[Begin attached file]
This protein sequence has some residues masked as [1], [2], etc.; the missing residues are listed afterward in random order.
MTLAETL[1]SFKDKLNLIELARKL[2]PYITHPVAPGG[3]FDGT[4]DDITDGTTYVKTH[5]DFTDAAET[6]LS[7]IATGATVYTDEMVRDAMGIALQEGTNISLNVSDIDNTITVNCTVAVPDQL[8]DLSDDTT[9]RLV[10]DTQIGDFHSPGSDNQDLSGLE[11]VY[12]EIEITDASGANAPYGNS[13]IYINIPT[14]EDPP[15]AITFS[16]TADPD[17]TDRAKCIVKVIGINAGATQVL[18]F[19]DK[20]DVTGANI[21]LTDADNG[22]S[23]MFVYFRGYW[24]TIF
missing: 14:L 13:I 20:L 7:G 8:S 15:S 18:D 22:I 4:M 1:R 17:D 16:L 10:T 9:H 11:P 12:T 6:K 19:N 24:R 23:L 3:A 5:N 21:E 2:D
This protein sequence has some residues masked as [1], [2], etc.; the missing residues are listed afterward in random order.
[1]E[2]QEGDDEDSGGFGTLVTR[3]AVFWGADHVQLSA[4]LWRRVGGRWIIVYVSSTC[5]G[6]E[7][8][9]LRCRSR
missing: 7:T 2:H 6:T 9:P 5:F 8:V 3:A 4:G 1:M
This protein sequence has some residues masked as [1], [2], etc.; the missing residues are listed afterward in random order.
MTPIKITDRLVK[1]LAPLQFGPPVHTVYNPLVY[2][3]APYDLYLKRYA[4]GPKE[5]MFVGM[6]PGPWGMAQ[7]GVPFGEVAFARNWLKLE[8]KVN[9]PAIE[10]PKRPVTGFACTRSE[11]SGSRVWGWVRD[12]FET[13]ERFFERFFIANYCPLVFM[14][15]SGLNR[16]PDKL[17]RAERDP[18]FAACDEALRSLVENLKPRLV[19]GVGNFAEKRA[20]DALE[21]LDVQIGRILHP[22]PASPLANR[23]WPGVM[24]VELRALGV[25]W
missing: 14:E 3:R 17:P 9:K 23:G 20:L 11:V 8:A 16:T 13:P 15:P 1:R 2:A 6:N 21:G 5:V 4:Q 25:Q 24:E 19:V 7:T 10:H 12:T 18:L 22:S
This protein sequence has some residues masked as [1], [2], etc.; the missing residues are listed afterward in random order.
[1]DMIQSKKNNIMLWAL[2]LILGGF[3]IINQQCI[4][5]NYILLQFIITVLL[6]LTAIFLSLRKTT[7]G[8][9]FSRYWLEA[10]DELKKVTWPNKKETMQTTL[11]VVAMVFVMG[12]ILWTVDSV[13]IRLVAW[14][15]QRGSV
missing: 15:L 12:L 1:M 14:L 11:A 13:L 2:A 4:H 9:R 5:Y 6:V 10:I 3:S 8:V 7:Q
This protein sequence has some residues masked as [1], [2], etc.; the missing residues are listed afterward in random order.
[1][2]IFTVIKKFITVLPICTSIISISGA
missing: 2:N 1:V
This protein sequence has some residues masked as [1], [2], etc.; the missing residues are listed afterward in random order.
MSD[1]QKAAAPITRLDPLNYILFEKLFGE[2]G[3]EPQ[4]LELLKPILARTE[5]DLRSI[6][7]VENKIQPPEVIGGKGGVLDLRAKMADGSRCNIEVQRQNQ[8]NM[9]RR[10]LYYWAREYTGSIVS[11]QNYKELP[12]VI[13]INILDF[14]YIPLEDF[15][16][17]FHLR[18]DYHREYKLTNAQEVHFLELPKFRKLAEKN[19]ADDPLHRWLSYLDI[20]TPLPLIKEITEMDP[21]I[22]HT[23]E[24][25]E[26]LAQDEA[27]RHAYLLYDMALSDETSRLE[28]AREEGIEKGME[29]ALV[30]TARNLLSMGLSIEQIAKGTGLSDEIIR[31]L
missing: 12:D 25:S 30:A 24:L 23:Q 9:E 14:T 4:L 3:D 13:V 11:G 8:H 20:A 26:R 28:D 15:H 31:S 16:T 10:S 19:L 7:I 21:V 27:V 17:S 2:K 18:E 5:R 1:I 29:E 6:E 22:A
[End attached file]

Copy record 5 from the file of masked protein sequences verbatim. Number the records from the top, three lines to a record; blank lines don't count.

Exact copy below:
This protein sequence has some residues masked as [1], [2], etc.; the missing residues are listed afterward in random order.
[1][2]IFTVIKKFITVLPICTSIISISGA
missing: 2:N 1:V